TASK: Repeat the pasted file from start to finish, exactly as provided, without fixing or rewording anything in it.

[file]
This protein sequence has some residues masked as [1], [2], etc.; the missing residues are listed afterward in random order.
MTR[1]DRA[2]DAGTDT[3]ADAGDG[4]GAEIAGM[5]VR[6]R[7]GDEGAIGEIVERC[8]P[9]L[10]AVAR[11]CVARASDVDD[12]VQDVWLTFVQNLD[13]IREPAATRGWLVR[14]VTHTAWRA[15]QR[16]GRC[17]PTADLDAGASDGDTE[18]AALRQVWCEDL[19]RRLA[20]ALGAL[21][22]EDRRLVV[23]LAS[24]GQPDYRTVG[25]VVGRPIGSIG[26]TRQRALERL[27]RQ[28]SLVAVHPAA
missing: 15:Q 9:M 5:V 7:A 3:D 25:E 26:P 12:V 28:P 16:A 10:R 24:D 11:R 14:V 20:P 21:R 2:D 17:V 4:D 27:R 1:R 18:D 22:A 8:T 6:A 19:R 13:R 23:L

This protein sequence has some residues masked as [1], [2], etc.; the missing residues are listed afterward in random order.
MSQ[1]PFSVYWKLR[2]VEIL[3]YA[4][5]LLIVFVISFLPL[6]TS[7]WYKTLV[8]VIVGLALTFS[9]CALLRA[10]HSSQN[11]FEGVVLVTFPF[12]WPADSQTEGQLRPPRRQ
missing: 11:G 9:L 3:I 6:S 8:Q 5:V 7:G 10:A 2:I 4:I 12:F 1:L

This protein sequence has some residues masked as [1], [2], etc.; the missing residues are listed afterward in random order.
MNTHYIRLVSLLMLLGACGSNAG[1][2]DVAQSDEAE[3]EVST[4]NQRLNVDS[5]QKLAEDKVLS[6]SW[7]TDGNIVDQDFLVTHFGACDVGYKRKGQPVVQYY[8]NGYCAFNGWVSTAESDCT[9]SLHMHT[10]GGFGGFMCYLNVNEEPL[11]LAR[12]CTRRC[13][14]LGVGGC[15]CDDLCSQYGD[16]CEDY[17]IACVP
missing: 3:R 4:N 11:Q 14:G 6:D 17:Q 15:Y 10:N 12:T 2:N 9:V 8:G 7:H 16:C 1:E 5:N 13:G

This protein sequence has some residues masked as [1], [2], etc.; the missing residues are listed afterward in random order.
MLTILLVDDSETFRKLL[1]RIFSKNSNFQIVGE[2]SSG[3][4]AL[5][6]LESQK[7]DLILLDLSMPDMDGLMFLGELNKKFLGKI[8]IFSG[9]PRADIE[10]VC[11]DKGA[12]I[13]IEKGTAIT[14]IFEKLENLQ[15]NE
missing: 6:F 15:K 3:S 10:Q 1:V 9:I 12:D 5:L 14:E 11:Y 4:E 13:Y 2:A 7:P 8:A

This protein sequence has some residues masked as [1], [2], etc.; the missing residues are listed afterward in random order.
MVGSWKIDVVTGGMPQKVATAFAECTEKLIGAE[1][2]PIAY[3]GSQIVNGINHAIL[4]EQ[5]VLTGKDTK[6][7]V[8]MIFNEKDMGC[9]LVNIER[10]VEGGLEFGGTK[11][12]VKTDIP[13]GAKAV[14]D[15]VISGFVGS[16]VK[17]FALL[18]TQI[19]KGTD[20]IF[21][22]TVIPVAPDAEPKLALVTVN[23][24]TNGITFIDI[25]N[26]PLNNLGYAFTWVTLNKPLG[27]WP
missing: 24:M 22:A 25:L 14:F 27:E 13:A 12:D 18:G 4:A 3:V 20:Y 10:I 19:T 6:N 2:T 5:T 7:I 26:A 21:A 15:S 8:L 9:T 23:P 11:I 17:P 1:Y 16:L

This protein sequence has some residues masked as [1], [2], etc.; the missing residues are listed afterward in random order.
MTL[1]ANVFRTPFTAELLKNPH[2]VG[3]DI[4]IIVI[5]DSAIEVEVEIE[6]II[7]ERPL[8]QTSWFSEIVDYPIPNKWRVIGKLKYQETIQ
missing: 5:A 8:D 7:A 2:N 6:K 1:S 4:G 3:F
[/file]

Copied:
This protein sequence has some residues masked as [1], [2], etc.; the missing residues are listed afterward in random order.
MTR[1]DRA[2]DAGTDT[3]ADAGDG[4]GAEIAGM[5]VR[6]R[7]GDEGAIGEIVERC[8]P[9]L[10]AVAR[11]CVARASDVDD[12]VQDVWLTFVQNLD[13]IREPAATRGWLVR[14]VTHTAWRA[15]QR[16]GRC[17]PTADLDAGASDGDTE[18]AALRQVWCEDL[19]RRLA[20]ALGAL[21][22]EDRRLVV[23]LAS[24]GQPDYRTVG[25]VVGRPIGSIG[26]TRQRALERL[27]RQ[28]SLVAVHPAA
missing: 15:Q 9:M 5:V 7:A 3:D 25:E 26:P 12:V 28:P 16:A 10:R 24:D 11:R 14:V 20:P 21:R 2:D 17:V 4:D 27:R 1:R 18:D 22:A 8:T 6:A 19:R 13:R 23:L

This protein sequence has some residues masked as [1], [2], etc.; the missing residues are listed afterward in random order.
MSQ[1]PFSVYWKLR[2]VEIL[3]YA[4][5]LLIVFVISFLPL[6]TS[7]WYKTLV[8]VIVGLALTFS[9]CALLRA[10]HSSQN[11]FEGVVLVTFPF[12]WPADSQTEGQLRPPRRQ
missing: 11:G 9:L 3:I 6:S 8:Q 5:V 7:G 10:A 2:I 4:I 12:F 1:L

This protein sequence has some residues masked as [1], [2], etc.; the missing residues are listed afterward in random order.
MNTHYIRLVSLLMLLGACGSNAG[1][2]DVAQSDEAE[3]EVST[4]NQRLNVDS[5]QKLAEDKVLS[6]SW[7]TDGNIVDQDFLVTHFGACDVGYKRKGQPVVQYY[8]NGYCAFNGWVSTAESDCT[9]SLHMHT[10]GGFGGFMCYLNVNEEPL[11]LAR[12]CTRRC[13][14]LGVGGC[15]CDDLCSQYGD[16]CEDY[17]IACVP
missing: 3:R 4:N 11:Q 14:G 6:D 17:Q 15:Y 10:N 12:T 2:N 9:V 8:G 7:H 16:C 1:E 5:N 13:G

This protein sequence has some residues masked as [1], [2], etc.; the missing residues are listed afterward in random order.
MLTILLVDDSETFRKLL[1]RIFSKNSNFQIVGE[2]SSG[3][4]AL[5][6]LESQK[7]DLILLDLSMPDMDGLMFLGELNKKFLGKI[8]IFSG[9]PRADIE[10]VC[11]DKGA[12]I[13]IEKGTAIT[14]IFEKLENLQ[15]NE
missing: 6:F 15:K 3:S 10:Q 1:V 9:I 12:D 5:L 14:E 11:Y 4:E 13:Y 2:A 7:P 8:A

This protein sequence has some residues masked as [1], [2], etc.; the missing residues are listed afterward in random order.
MVGSWKIDVVTGGMPQKVATAFAECTEKLIGAE[1][2]PIAY[3]GSQIVNGINHAIL[4]EQ[5]VLTGKDTK[6][7]V[8]MIFNEKDMGC[9]LVNIER[10]VEGGLEFGGTK[11][12]VKTDIP[13]GAKAV[14]D[15]VISGFVGS[16]VK[17]FALL[18]TQI[19]KGTD[20]IF[21][22]TVIPVAPDAEPKLALVTVN[23][24]TNGITFIDI[25]N[26]PLNNLGYAFTWVTLNKPLG[27]WP
missing: 24:M 22:A 25:L 14:F 27:E 13:A 12:D 18:G 4:A 3:V 20:Y 10:I 19:T 6:N 2:T 5:T 7:I 26:A 21:A 15:S 8:L 9:T 23:P 11:I 17:P 1:Y 16:L

This protein sequence has some residues masked as [1], [2], etc.; the missing residues are listed afterward in random order.
MTL[1]ANVFRTPFTAELLKNPH[2]VG[3]DI[4]IIVI[5]DSAIEVEVEIE[6]II[7]ERPL[8]QTSWFSEIVDYPIPNKWRVIGKLKYQETIQ
missing: 5:A 8:D 7:A 2:N 6:K 1:S 4:G 3:F